US-based startup claims its VTOL will have Mach 0.66 cruise speed and over 11,000 miles of range
The five-seater VTOL (vertical takeoff and landing) Ranger, developed by Aura Aerospace, claims to fly farther than any typical airliner and boasts roof-to-roof vertical takeoff and landing capability.
Aura's plan for doing this is quite straightforward. An octocopter system with eight 70-inch (178-cm) two-blade props hanging fore and aft of the enormous main wing is used to achieve vertical takeoff and landing. A pair of turbofan jet engines start-up to give forward power once the vehicle is in the air and the wing has folded out to its full 75-ft (23-meter) width. This system brings you onto and off of the landing pad.
When the aircraft is in cruise flight, and the wings are fully extended, the propellers come to a stop, align with their support strut, and small retractable pontoons extend to cover them for the least amount of drag. The Ranger can now accelerate to its incredible Mach 0.66 cruise speed (510 mph/820 kph), which is a little slower than most airliners since it cruises in the thicker air at 10,000 ft (3,050 m) rather than 30,000 ft (9,150 m).
According to Aura, the Ranger can fly for an arduous 22 hours non-stop or 11,185 miles (18,000 kilometers) on a full tank of sustainable aviation fuel. For comparison, a normal Airbus A380 travels with passengers a maximum distance of approximately 9,200 miles (14,800 kilometers). The Ranger guarantees to deliver you with enough fuel from the top of a New York City building all the way to Adelaide, Australia. According to Aura, even if the battery runs out, the device will continue to glide and will joyfully land or take off from any runway that is convenient.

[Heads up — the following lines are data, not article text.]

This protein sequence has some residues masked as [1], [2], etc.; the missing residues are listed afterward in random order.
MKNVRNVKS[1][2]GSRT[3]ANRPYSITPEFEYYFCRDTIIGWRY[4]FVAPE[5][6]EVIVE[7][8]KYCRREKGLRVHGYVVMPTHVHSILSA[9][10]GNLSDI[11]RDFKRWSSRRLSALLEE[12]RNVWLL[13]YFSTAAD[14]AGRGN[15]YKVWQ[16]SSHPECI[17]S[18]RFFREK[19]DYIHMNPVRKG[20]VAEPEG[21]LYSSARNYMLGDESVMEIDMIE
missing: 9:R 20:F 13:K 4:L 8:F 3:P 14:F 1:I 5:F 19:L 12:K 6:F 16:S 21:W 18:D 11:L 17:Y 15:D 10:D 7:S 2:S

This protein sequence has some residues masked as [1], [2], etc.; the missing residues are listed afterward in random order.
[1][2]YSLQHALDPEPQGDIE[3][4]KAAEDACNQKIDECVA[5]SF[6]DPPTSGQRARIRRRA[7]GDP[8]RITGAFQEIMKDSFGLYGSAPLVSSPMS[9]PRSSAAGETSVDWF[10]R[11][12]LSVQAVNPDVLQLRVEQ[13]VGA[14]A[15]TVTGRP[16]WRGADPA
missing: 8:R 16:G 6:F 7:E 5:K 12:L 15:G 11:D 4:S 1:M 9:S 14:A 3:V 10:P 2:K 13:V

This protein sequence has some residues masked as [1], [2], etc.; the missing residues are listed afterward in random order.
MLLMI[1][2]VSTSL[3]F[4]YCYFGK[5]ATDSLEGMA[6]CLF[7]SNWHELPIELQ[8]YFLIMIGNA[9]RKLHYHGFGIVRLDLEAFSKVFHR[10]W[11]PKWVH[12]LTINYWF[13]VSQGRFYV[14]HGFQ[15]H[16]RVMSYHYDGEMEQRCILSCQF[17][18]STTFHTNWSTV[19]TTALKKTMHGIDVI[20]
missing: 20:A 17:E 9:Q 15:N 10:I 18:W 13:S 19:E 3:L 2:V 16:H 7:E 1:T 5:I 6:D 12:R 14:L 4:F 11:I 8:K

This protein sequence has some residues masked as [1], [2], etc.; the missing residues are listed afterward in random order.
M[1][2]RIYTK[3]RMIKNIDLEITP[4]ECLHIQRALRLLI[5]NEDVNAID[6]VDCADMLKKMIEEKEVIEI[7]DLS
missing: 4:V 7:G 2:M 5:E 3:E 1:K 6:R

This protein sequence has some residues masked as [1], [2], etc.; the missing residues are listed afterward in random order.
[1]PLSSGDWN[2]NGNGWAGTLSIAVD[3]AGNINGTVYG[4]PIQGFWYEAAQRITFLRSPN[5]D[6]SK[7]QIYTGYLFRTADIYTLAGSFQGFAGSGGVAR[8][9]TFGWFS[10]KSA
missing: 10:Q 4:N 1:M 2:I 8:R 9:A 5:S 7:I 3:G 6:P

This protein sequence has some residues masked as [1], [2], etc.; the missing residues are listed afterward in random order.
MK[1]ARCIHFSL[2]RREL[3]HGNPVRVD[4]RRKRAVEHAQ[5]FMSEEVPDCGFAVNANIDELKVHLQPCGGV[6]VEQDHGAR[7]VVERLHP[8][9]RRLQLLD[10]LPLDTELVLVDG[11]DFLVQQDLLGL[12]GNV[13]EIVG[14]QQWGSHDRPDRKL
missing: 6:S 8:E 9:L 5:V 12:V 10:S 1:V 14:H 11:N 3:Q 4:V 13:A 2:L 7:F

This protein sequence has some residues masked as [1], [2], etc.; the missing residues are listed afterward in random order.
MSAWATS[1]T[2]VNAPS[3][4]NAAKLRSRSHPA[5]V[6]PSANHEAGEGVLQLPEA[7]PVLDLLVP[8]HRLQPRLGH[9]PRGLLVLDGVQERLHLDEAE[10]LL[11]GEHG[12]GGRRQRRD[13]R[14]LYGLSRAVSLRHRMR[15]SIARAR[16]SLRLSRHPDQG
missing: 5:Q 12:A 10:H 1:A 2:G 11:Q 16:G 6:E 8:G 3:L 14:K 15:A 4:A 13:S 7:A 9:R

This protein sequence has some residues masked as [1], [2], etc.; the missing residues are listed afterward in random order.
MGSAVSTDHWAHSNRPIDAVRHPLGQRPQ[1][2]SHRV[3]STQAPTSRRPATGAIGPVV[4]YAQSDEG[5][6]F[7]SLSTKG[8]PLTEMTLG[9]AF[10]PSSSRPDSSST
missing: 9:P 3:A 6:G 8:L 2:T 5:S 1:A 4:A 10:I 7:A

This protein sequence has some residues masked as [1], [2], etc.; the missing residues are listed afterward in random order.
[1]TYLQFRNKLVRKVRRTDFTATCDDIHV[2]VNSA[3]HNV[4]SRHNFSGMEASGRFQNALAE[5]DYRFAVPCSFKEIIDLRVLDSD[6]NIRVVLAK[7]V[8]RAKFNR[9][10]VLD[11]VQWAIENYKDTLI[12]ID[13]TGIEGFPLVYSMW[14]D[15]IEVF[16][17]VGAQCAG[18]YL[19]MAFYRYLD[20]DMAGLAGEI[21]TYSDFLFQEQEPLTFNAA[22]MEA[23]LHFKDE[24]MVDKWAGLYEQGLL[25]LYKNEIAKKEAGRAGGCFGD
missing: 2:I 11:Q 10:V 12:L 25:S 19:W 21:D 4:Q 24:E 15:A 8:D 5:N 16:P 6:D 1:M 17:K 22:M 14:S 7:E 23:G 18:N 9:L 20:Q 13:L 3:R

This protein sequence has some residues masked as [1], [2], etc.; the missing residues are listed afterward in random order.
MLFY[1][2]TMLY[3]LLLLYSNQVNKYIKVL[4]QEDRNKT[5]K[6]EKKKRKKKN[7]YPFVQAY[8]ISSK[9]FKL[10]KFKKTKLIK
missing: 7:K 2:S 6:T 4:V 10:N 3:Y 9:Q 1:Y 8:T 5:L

Fortunately, there will be a small galley and a bathroom in the five-seat cabin to accommodate the hollow tubes of people it wants to transport over such great distances. It will probably also have a way to enter and exit, but from these very early drawings, it's unclear exactly where on the airframe.
Despite using eVTOL technology, the Ranger is conceptually much more like an ultra-long-range business jet than an air taxi. And given that situation, perhaps that makes sense. The ultra-rich could be glad to pay for a Darth Vader shuttle to take them on a private, international rooftop jaunt, as five seats are likely sufficient for many business visits. Even if the time saved traveling to the airport and back might be eaten up by the Ranger's slightly slower pace, it would undoubtedly keep them far away from the common folk.
The Ranger is an intriguing concept that might add a little more convenience to the lives of a select group of extremely wealthy people. However, because of its dependency on aviation fuel, whether sustainable or not, it will die before it can lower a wing, and the road from these renders to FAA-certified (Federal Aviation Administration) commercial manufacture is torturously long and exorbitantly expensive. However, we don't think our odds are good. We'd love to see one fly at full scale.
Dr. Shah explained how he and his team made significant advances in translational cell therapy, successfully developing cellular treatments for cancer.